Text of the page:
Between 1901 and 1904 they seem to have had no permanent home, butmade do wherever they could be together for a few weeks or months. Coratraveled with a trunkload of classic books: Shakespeare, Milton, Burns, Scott,etc., and read aloud to her daughters with a dramatic voice, slightly inflectedwith an Irish brogue. As a girl she had acted in amateur theatricals. She sangbeautifully in a mellow mezzo-soprano, and played Bach, Beethoven, andMendelssohn on the piano, when one was handy. She firmly shaped herdaughters in her own image, though with a sense of humor.
Soon they had their own language and pet names for one another. Theyhad their own customs and legends, binding them each to each while separatingthem from the world of strangers and protecting them from those whowould never understand their ways. Men often felt threatened by the women,as if they were a coven of witches.
After years of wandering, the prospect of having their first house togetherin this picturesque and welcoming suburb of Camden, a house at the edgeof town but not entirely out of it, was a relief to them all. The house stoodin an open field, with Cora's aunt's house on the town side, and a meadowon the other side sloping down to the Camden Mill. In back was anotherfield, and below that was the Megunticook River, flowing from the lake ofthe same name through a valley and on down through the town to the harbor.This current turned the wheels of the five woolen mills that constituted thetown's main industry.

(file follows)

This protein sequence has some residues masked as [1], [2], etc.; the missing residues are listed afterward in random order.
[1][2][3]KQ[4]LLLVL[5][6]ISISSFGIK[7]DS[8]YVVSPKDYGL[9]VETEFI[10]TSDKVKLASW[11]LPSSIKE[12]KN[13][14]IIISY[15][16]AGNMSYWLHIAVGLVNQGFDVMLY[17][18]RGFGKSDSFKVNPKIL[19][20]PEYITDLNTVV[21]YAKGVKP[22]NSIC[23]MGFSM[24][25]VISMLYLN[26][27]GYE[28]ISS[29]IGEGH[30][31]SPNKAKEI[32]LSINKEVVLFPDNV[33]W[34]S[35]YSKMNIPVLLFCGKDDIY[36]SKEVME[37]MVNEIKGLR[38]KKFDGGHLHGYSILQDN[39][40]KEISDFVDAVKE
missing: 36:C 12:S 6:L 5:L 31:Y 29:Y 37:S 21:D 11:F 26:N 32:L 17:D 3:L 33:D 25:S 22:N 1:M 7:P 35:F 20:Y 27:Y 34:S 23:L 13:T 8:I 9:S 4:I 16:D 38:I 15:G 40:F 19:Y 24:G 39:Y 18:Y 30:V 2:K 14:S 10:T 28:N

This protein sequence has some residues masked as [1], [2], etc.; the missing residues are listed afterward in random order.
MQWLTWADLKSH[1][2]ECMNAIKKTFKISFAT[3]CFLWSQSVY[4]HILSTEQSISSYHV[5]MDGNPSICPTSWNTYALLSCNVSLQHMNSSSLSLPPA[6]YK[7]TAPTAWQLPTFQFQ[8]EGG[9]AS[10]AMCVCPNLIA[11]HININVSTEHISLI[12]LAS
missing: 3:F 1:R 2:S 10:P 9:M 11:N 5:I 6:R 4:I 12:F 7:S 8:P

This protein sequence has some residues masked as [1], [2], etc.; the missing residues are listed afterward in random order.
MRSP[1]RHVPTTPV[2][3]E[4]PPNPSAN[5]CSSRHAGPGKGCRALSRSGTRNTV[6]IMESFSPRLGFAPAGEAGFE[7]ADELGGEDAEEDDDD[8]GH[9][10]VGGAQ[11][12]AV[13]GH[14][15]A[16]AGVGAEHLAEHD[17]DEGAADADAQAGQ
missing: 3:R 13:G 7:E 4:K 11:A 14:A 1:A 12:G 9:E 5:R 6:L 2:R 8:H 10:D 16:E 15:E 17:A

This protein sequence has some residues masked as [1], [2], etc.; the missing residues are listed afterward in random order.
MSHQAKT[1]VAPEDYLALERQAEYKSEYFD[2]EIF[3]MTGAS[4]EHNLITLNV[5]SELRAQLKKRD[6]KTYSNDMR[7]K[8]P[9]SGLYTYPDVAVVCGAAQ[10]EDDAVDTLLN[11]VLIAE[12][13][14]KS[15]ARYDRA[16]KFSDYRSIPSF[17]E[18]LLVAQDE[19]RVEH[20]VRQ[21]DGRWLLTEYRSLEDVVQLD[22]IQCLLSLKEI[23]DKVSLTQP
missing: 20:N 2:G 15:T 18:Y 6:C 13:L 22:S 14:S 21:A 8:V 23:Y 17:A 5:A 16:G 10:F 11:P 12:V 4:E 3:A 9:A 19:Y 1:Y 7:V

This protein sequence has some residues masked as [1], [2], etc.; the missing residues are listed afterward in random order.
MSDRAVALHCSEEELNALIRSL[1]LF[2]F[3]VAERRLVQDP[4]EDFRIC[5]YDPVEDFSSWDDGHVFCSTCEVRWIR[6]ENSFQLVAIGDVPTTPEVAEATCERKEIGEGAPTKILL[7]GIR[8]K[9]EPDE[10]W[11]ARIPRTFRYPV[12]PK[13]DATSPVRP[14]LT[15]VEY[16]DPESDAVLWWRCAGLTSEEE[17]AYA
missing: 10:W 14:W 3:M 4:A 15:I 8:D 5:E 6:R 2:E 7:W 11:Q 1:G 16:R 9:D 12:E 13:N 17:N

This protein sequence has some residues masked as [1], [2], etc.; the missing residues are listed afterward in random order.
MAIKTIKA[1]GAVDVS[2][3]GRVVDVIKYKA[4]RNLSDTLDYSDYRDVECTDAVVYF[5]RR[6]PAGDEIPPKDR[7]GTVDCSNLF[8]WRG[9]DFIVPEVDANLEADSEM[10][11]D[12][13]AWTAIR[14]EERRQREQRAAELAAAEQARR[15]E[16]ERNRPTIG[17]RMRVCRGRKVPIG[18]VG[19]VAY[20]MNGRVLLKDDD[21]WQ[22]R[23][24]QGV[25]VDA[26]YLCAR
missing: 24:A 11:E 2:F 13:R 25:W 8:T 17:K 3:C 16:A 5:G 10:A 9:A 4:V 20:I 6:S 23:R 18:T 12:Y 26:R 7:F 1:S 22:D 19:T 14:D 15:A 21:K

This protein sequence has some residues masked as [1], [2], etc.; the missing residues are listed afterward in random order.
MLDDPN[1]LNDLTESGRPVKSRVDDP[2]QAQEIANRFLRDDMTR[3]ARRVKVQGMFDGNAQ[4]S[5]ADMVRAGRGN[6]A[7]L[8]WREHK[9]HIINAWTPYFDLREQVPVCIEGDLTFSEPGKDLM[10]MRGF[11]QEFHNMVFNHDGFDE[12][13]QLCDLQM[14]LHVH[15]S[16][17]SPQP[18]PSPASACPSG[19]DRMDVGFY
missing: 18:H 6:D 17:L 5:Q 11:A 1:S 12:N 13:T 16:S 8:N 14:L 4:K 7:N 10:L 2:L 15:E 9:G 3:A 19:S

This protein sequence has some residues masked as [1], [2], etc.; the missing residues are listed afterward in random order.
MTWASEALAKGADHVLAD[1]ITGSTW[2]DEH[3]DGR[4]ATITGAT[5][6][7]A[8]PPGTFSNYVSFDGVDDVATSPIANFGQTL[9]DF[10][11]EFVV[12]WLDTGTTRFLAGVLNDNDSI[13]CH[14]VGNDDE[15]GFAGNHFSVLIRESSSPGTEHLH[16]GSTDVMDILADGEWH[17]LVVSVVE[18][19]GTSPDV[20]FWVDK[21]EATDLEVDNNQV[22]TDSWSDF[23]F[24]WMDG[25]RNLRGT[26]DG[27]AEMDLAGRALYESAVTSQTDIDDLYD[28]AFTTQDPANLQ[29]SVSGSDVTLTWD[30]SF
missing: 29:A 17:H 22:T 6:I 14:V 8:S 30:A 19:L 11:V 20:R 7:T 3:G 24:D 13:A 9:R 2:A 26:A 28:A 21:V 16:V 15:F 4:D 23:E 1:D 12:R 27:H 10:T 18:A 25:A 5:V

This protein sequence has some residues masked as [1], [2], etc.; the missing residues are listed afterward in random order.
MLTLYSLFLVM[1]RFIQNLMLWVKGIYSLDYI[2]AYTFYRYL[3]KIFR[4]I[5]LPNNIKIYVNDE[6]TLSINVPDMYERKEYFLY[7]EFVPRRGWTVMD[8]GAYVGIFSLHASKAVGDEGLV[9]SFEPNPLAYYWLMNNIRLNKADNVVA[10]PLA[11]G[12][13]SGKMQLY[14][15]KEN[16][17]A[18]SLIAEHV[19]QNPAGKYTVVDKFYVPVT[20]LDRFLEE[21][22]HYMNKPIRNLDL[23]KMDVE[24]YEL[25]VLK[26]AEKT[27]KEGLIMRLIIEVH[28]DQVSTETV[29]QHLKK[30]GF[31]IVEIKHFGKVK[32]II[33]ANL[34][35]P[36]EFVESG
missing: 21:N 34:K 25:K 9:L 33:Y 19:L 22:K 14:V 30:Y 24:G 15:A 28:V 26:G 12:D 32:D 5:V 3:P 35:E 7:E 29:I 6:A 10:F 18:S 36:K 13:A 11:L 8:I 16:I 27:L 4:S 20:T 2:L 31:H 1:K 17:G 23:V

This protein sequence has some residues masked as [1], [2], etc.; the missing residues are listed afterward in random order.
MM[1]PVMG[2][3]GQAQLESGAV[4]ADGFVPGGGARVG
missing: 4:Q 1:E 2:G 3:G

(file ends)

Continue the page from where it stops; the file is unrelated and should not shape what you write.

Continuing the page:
In autumn, under the red maples and golden leaves of the oak trees, thefields were colorful with staghorn sumac, wild blue asters, wild pink orchids,fleabane, and goldenrod; in the spring there would be violets and arbutus,dandelions and trilliums. In the summer the sisters played hide-and-seek inthe grasses that were never mown, and swam in the river on days when thewater was not tinted from the dyes that colored the cloths in the mill vats,fashioning water-wings out of pillowcases blown up like bladders.